Bid to save Bisbrooke pub rumoured to be used by Stephen Fry

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Stephen Fry
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Residents of a Rutland village are being urged to ‘say no to the demolition’ of an iconic building and former pub.

The Gate Inn in Bisbrooke is reputed to have been frequented by some of Uppingham School’s famous alumni such as Stephen Fry and Rick Stein.

It was the only pub in the village of some 150 residents until the death in March 2012 of its licensee Ruby D’Arcy, who ran the pub for more than 40 years, with husband Peter until his death in 1987, then on her own.

Now Oxfordshire-based planning consultants Peter Frampton has submitted a ‘prior notification of proposed demolition’ to Rutland County Council on behalf of John Marzec informing the council of plans to start demolishing the building on August 1, with a view to building a new property on the site.

As the building is not listed the council only needs to be notified and no permission is necessary. The purpose of the notice is to give a council the opportunity to object if they disagreed with the method of demolition.

In a letter accompanying the prior notice the consultants ask for the ‘demolition of this dilapidated property and its replacement with a new dwelling’.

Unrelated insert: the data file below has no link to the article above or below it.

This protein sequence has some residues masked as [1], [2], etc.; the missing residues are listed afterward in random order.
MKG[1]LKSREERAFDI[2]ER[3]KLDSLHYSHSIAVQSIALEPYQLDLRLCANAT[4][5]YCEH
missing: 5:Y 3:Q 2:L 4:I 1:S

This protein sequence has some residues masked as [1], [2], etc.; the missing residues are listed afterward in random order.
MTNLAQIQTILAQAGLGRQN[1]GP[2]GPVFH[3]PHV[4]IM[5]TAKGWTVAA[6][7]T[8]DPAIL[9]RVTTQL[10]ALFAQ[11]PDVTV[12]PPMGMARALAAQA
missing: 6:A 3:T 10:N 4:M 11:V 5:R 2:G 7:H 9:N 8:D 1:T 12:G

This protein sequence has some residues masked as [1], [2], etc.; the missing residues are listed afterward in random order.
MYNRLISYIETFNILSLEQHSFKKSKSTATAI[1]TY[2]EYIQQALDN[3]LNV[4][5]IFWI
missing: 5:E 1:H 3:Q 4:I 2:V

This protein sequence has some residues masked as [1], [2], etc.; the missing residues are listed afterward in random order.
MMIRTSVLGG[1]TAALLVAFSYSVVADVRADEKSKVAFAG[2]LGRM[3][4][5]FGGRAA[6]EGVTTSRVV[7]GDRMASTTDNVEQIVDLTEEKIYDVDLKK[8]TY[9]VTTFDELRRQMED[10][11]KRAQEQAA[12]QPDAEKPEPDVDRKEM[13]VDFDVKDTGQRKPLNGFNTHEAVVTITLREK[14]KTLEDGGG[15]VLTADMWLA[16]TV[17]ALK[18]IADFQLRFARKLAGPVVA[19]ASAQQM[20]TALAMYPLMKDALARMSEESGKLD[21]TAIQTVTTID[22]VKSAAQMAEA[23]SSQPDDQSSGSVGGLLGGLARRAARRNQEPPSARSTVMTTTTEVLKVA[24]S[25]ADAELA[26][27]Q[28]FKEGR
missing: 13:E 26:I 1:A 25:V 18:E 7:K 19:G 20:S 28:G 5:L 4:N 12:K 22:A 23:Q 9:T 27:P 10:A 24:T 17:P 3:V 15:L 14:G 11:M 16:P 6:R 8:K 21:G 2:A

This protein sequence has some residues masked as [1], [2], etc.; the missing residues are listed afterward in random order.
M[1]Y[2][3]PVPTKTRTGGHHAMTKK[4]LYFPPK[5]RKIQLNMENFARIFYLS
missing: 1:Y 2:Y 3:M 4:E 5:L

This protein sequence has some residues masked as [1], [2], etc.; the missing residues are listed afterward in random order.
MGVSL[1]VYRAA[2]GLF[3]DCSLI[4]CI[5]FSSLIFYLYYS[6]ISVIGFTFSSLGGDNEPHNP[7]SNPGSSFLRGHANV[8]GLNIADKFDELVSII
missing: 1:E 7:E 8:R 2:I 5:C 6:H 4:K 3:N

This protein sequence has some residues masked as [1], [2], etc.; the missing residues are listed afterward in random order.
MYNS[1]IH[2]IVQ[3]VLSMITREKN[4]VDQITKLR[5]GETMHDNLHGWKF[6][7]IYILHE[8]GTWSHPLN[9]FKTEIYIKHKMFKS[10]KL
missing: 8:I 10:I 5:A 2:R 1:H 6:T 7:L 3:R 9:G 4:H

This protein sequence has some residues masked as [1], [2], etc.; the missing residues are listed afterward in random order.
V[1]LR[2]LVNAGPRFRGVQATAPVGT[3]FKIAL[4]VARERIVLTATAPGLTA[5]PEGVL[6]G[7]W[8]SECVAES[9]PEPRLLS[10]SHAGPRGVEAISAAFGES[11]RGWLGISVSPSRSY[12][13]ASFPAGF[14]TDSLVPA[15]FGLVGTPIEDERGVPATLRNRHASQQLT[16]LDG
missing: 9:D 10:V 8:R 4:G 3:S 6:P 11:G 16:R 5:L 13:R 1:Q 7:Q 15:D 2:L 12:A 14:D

Villagers say they want to preserve the history of the pub and the main building they describe as “iconic”.

Two signs asking residents to ‘Say No to Demolition’ have already gone up near the pub, in Main Street, and Campaign for Real Ale has also thrown its weight behind the objections.

Resident and former parish meeting chairman Gene Dunbar said: “It is the first property you see when you enter the village, so it is quite iconic.

“I would not have a problem if they simply want to get rid of some of the later additions to the building. But the main building should be preserved.”

Parish meeting chairman Mark Wood, too, said demolishing the extensions would not be a loss unlike the whole of the 1850s property.

He said: “The people in the village that I have spoken to are all of the view that it would be a shame if the core of the property was demolished.

“There is also no application to say what it is going to be replaced with. Once it is gone, it is gone, As a member of the general public, if it is to be demolished I would like to see what is going to replace it.”

Spokesman for CAMRA Jon Whowell said: “We are obviously concerned about plans to demolish The Gate Inn. We will be investigating as we always do when an important community facility is under threat.”

Rutland has lost six pubs in the last 18 months and Mr Whowell said CAMRA was keen to preserve public houses because they are a “proven community asset”.

In a letter of objection residents Mr and Mrs Merton have called on the council to find a way of saving The Gate Inn.

“The building tells the story of village life, a living history,” the letter adds. “It has been central to village life for hundreds of years and it should remain to tell its story for hundreds more.”